Karilynn Ming Ho’s alluring installation Mirror Flower, Water Moon utilizes deceptive technologies. The work is derived from universal adversarial perturbations (UAPs), textures and algorithmic vectors meant to disarm, confuse, and deceive artificial intelligence. Artificial intelligence (AI) from self-driving cars to robot cashiers is predicated on being intelligent enough to identify, with 85–100 percent accuracy, an object or image that is placed in front of it. However, when these disarming patterns and algorithms are placed in front of the object or image, it causes the AI system to misrecognize what it is looking at.

In this case, the UAP pattern is obscuring a particular species of orchids whose reproductive success is based on its own deceptive behaviour. The orchids mimic female pollinators, such as bees and wasps, through visual or chemical means to attract male pollinators to help them reproduce. The images on display encounter tactics and technologies that deceive, connecting natural and digital actions just beyond the reach of human perception. The title, Mirror Flower, Water Moon, is from a Chinese proverb that speaks to something that can only be seen, but not grasped—like a flower in a mirror or the reflection of the moon in the water.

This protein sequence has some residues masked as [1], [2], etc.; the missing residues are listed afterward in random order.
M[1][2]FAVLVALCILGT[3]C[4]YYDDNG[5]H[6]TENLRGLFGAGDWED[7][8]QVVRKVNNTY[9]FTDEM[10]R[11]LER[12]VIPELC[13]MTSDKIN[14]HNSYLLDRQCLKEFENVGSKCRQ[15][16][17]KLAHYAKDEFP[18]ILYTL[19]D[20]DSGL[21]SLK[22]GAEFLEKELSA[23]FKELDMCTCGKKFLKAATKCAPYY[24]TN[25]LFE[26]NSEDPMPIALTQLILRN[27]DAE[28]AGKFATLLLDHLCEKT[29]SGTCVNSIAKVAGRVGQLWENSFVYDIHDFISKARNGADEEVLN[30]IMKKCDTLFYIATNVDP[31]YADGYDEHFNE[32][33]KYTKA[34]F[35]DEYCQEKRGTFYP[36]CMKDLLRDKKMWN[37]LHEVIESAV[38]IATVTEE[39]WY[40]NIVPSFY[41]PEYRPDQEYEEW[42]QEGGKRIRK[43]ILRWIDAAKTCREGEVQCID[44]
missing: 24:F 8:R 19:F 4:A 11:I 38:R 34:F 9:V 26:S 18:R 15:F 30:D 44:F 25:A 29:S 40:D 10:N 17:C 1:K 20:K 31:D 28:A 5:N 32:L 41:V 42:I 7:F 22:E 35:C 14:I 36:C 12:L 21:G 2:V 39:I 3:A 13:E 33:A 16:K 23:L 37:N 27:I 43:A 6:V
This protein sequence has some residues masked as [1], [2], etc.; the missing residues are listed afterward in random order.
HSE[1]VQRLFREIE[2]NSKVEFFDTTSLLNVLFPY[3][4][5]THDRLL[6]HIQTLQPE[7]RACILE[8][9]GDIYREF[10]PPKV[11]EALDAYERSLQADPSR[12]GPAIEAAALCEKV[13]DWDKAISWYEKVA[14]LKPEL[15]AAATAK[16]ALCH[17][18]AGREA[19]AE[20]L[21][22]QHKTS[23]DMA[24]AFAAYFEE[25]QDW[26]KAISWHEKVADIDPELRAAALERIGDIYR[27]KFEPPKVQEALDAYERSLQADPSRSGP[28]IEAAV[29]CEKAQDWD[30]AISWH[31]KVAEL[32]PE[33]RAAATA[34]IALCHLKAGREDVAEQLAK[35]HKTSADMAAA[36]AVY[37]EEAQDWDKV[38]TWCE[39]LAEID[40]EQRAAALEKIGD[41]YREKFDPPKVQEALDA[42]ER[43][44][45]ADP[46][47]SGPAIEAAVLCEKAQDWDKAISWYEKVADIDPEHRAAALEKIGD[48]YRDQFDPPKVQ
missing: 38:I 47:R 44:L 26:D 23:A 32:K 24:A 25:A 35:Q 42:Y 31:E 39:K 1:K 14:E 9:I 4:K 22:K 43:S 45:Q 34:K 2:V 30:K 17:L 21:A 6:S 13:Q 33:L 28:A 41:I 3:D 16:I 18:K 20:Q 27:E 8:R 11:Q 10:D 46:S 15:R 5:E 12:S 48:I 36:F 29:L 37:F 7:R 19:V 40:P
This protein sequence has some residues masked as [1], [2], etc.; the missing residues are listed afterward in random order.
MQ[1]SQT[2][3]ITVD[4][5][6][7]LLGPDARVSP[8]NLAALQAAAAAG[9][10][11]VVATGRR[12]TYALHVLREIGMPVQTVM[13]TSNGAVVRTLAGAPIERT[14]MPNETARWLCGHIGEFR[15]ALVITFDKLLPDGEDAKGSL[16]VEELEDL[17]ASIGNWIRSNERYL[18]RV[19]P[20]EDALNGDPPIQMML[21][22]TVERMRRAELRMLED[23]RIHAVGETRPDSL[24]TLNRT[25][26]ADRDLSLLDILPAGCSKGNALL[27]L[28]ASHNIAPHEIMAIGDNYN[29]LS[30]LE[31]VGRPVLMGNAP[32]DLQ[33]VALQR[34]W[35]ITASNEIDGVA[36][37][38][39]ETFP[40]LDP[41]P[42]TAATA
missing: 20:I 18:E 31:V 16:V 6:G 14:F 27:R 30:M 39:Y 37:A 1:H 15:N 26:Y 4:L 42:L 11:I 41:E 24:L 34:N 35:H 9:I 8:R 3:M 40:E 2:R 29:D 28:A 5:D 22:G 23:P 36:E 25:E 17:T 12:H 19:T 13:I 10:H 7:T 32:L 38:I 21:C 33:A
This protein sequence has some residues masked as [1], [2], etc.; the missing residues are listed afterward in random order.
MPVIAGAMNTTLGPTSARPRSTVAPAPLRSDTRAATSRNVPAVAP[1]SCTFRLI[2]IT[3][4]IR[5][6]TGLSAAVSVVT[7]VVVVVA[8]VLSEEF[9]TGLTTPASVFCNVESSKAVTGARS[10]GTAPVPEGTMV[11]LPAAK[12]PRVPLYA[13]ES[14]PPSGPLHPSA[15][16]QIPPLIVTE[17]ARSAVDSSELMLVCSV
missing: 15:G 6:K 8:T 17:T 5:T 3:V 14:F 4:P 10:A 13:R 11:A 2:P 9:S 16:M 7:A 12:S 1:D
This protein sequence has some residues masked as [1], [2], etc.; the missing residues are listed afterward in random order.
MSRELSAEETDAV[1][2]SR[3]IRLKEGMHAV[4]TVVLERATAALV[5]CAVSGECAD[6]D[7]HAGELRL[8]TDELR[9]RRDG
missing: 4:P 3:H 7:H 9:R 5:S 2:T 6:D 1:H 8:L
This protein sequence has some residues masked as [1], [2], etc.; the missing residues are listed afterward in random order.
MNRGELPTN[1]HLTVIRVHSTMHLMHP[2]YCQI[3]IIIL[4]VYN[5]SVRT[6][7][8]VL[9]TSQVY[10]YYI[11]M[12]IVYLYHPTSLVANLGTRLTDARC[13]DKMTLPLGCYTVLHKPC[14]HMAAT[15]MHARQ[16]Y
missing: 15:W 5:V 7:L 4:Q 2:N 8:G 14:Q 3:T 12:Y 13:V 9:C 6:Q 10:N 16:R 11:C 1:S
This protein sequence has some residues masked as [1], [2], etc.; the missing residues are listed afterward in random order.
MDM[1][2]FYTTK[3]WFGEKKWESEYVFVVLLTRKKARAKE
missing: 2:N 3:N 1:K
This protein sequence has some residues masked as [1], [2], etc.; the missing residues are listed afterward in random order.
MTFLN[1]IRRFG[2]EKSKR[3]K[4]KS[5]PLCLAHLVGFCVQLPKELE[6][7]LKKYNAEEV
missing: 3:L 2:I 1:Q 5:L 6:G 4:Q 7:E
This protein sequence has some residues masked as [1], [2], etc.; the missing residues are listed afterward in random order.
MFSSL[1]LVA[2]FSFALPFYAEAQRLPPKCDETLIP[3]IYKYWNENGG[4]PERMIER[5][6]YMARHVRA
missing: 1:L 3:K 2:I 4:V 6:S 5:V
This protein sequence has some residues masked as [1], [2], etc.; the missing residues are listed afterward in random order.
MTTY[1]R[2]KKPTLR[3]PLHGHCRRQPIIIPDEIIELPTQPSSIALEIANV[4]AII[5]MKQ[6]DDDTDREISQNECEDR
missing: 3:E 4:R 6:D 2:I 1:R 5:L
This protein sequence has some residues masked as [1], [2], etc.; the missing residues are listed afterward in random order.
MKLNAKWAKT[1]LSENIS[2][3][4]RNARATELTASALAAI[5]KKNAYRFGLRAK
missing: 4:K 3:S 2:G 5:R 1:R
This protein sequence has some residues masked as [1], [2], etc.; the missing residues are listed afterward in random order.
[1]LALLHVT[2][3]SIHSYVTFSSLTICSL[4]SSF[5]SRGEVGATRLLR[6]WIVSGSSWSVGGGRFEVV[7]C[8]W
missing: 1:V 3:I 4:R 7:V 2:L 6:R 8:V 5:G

This installation is an extension to a thematic thread found in For the Left Hand Alone, a solo exhibition by Ming Ho at the Richmond Art Gallery through to May 27.

Presented in partnership with
Canada Line Public Art Program—InTransit BC

Aberdeen Station is curated by
Richmond Art Gallery in partnership with Richmond Public Art Program

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